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The Takeaway: Iran nuclear talks resume next week — What you need to know

Turkish lira crisis hits Syria; Saudi, Syrian intel chiefs talk; Netflix drama evokes memories for Izmir’s Jews; Oman bets on logistics; Egypt, Tanzania deepen ties; Gaza’s women skateboarders — all in less than 1,500 words.
US Secretary of Energy Jennifer Granholm speaks during the International Atomic Energy Agency (IAEA) General Conference.

Hot take: US seeks united diplomatic front ahead of Iran nuclear talks



  • Talks on the Joint Comprehensive Plan of Action (JCPOA), or Iran nuclear deal, resume on Nov. 29 in Vienna. The parties include Iran, Russia, China, the United Kingdom, France and Germany, along with the European Union. The United States, under former President Donald Trump, withdrew from the JCPOA in May 2018. While the United States, having withdrawn, won’t be “in the room,” its delegation will be just outside the door.
  • This will be the seventh round of talks this year and the first such meeting since June and since Iranian President Ebrahim Raisi took office on Aug. 3. Former Iran Foreign Minister Mohammad Javad Zarif, who served under former Iranian President Hassan Rouhani, said he left the Raisi government a “framework for a possible deal.”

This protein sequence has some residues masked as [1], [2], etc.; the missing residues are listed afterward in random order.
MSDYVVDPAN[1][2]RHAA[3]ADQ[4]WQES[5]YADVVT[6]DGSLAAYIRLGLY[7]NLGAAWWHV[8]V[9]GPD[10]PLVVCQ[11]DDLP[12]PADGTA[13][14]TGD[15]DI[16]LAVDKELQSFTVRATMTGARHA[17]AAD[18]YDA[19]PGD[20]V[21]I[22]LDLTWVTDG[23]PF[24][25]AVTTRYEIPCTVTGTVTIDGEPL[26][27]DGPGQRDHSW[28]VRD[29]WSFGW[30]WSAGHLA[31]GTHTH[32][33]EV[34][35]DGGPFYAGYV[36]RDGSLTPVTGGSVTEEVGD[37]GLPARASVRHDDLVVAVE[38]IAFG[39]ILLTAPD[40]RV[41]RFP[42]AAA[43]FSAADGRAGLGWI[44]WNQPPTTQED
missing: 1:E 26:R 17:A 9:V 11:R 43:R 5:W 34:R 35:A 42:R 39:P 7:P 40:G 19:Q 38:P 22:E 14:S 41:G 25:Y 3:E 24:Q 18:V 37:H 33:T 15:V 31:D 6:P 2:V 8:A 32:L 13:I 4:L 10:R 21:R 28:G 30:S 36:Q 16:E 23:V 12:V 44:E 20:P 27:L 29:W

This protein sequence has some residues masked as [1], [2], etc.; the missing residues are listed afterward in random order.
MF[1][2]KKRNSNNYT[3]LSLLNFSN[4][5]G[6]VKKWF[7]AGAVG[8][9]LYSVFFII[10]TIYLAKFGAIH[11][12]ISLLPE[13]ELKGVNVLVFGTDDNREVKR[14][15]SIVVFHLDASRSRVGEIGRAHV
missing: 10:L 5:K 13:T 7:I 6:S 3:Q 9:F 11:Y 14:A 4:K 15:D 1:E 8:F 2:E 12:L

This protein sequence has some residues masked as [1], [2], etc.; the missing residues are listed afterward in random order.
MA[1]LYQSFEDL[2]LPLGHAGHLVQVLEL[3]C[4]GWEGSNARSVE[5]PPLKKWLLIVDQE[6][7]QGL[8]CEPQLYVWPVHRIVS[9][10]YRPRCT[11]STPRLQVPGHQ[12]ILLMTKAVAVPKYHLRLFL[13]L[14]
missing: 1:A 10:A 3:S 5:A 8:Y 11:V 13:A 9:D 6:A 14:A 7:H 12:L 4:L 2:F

• The JCPOA, negotiated by the United States under former President Barack Obama, is included in UN Security Council Resolution 2231 (2015) — you can read the resolution and JCPOA here.


  • US Iran Envoy Rob Malley said on Nov. 19 at the IISS Manama Dialogue that “time is running out" to negotiate a return to the JCPOA, and that US regional partners clearly support a return to the JCPOA. He added that US President Joe Biden will not allow Iran to develop a nuclear weapon. US State Department spokesperson Ned Price said on Nov. 23 that the US position is a return to “mutual compliance" by Washington and Tehran to the JCPOA.
  • Iran Foreign Minister Hossein Amir-Abdollahian said in an interview this month that while Iran is returning to the Vienna talks, “There is no need for negotiations,” suggesting the United States should simply lift the sanctions imposed on Iran since May 2018.